So I made note of the number, rushed home, and excitedly dialed. She answered. We talked. Jennifer Arroyo was a blend of contradictory elements. She was of Puerto Rican ancestry but did not speak Spanish. She was legally a Virginian who considered herself spiritually an offspring of Brooklyn or maybe Queens (though realistically any of the boroughs would do). Such was her mania to pass for a New Yorker that after seeing Biohazard live on the Urban Discipline tour a few months prior she even began feigning a New York accent identical in octave, attitude, and vehemence to that spoken by Evan Seinfeld himself. A few weeks before we met, Jennifer quit a northern Virginia-based hardcore/metal crossover outfit dubbed Open Defiance, hence the posting of her ad at Music City. I am not falling prey to selective memory when I say that Open Defiance were outstanding. As Jennifer played me the band’s first demo over the phone during our initial conversation, I sensed that had it not been for what I later learned were the exceptionally conflictive differences of personality betwixt the band’s members, Open Defiance could have risen to the top of the heap. With cutting thrash guitar work and thuggish, skippity percussion set against socially conscious lyrics about judicial corruption, the deplorable treatment of Native Americans, and decriminalization of cannabis, Open Defiance were a musical force of nature, the likes of which I scarcely imagined possible in suburban Virginia.

We never actually brought her over to practice with Witch Hunt, but did develop a friendship of sorts in the coming weeks. In March 1993, she took me to an Open Defiance house party, where I witnessed a young pre-While Heaven Wept Tom Phillips jam with members of a long-defunct called Parasitic Infestation. I took Jennifer to my high school’s Sadie Hawkins dance in Brian with Jennifer Arroyo at Quantico HS Sadie Hawkins Dance 1993April 1993. We talked of bands and compared notes, and I went to see Open Defiance play live when possible. Ultimately, in summer 1993 Jennifer brought me into the band’s fold as a second guitarist. I even disbanded Witch Hunt to do so, playing two shows with Open Defiance in June 1993 before they imploded. Thereafter, Jennifer and I attempted putting our own project, but my lily-white vision of our shared musical affinity vanished into the thin air once we attempted jamming in the utility shed behind her mom’s townhouse. We just couldn’t write music together: it was as though I was auditioning for Testimony of the Ancients-era Pestilence, and she for any era of the booty-licious Suicidal Tendencies side project Infectious Grooves. Our musical collaboration would not, sadly, be a long-enduring one.  It did not matter, however, since Open Defiance reformed yet again in August 1993 and did not invite me along for the ride. Which was fine by me, as I’d opted to get Witch Hunt rolling anew, laying all my chips on Ben and myself. Open Defiance’s unpredictable on-and-off shenanigans, volatile personalities, and wanna-be thuggish hangers-on were apt to drive me into premature baldness were I to stick around a moment beyond my tepid welcome. I learned to appreciate the simplicity of Witch Hunt while I was away from it. It was much easier practicing with Ben at home than having to borrow our mom’s Jeep Cherokee and drive into Woodbridge for a rehearsal that may not happen if the members of Open Defiance blew it off. I liked the music Witch Hunt was doing more, preferred playing my own songs over someone else’s, and most importantly, loved my brother and trusted Ben intrinsically to do the right thing by me and our band.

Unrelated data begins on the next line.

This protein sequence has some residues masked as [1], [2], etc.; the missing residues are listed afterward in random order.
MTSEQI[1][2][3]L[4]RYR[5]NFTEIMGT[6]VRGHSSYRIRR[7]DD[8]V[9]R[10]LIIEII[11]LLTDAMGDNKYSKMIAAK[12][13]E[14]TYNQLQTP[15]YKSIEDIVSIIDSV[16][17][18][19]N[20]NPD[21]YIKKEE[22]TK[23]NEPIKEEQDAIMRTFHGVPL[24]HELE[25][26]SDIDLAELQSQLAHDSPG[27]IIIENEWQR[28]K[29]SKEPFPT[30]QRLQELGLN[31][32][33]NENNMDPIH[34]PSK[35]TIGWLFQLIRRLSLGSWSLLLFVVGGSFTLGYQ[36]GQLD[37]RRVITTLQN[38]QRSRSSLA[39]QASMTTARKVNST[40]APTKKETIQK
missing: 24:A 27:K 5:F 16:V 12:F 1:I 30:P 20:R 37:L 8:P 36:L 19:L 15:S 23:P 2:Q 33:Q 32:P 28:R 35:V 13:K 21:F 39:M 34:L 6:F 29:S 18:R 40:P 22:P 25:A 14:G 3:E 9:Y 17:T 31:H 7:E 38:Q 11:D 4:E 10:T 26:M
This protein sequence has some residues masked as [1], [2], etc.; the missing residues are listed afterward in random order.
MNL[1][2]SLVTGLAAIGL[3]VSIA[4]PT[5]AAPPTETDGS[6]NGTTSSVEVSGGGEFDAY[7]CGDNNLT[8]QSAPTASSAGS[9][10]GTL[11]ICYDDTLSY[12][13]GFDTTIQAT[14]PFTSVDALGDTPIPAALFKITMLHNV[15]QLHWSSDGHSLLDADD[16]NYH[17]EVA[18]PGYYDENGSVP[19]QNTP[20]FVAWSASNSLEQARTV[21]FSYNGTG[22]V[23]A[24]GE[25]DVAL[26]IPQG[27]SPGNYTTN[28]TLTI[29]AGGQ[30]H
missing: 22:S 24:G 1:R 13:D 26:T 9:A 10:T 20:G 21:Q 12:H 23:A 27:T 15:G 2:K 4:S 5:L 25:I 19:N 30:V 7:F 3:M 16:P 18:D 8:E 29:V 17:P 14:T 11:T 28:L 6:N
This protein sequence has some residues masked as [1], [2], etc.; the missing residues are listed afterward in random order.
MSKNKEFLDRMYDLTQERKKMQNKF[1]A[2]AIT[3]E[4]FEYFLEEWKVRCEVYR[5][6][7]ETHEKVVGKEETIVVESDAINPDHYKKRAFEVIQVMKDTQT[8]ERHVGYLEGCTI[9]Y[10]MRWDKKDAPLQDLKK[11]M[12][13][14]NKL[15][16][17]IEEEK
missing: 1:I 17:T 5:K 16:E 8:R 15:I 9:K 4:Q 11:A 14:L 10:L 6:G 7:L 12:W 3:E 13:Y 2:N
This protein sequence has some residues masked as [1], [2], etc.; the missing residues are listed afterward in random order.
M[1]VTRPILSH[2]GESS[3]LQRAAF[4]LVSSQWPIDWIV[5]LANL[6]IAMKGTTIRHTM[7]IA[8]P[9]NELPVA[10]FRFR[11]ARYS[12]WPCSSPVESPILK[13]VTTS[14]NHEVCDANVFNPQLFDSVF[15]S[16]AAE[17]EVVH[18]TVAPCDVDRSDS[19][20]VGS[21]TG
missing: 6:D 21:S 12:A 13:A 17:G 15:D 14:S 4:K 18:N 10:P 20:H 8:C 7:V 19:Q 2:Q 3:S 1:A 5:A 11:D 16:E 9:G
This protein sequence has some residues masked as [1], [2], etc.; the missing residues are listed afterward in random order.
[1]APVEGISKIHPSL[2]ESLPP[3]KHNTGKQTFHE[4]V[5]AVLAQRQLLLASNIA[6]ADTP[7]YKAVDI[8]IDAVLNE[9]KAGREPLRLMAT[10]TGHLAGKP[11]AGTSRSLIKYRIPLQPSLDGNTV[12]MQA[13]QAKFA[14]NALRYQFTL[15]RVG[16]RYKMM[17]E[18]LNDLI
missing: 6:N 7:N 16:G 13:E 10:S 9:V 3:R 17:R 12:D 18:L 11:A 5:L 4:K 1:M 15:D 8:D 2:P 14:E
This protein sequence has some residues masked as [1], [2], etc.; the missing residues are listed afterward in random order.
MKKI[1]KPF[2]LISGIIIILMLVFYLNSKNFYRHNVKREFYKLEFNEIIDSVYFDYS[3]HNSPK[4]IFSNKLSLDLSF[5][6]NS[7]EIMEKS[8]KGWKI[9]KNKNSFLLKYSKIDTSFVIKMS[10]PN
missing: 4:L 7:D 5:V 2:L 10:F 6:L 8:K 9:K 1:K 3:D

Thus it was that both Jennifer and I settled happily into our respective grooves. There existed a certain kind of interaction between our bands over subsequent years, and we supported each other mutually. In early 1994, we invited Open Defiance to play with Witch Hunt at the Teen Hut in Quantico (though it being a military base, I had to make vocalist Chris Briton Jennifer Arroyo with TattoosPROMISE he wouldn’t swear or promote marijuana legalization in his between-song banter).  Once Witch Hunt completed its lineup mid-year with the addition of Erik Sayenga on bass, we began playing throughout the northern Virginia club circuit, and in September 1994 our two bands shared the bill one evening at a club called Maxim’s in the fine Nascar-supporting semi-metropolis of Manassas. By then, Open Defiance had a radically different lineup and was musically all over the map; they’d even re-written their “classic” demo-era songs in a manner that struck me as blatant pandering to the rap-metal style soon to become the rage du jour.  When I graduated high school and began university studies in autumn 1995, Jennifer and I fell entirely out of touch, the unintentional byproduct of people with different lives and distinct priorities.  From then on, we saw each other sporadically. In 1997, I ran into Jennifer at Ozzfest at the Nissan Pavilion in Manassas. In 1998, before I flew to Guatemala for a summer of volunteer work, we had a chance encounter at a Taco Bell in Fairfax. In 2001, fresh upon my return from Peace Corps service in El Salvador, Ben and I went to see Vince Neil play a solo Jennifer Arroyo livegig at Jaxx Nightclub in Springfield, and spoke fleetingly with Jennifer as she passed out fliers for Spine, a industrial metal band she joined on bass. Whether owing itself to so much time passing or my appearance being very different than in my metal glory days I will never know, but at the Vince Neil show Jennifer didn’t seem to remember me, even when I reminded her that we had once played in a band together.  That was the last time I saw her in person, though periodically I glean metal grapevine tidbits suggesting that “Lady J” (one of her multiple self-nominated noms d’guerre) has done well for herself, achieving on some level the success and recognition we both dreamt of a decade prior. While in graduate school in Ohio in 2004, I snatched a copy of Metal Maniacs at the university bookstore. And in its glossy pages, who should be photographed slapping away on bass for Canadian all-female band Kittie but Jennifer herself. The article mentioned that she had moved to New York, started her own music production company, and even joined a side project band formed by one of Biohazard’s guitarists. In 2008, after returning home from a tour in Iraq, I watched the Get Thrashed documentary – suitably titled for its long-form telling of the history of thrash metal – and noted Jennifer’s inclusion in one of the interview segments.  I looked up her awhile back online and learned Jennifer was on season 14 of CBS’ flagship reality show Big Brother.  And last week, while getting my daily dose of Blabbermouth.net news, I saw her featured in an ad for the Kickstarter campaign supporting Kittie’s 20th anniversary biopic documentary, currently being filmed for eventual DVD release.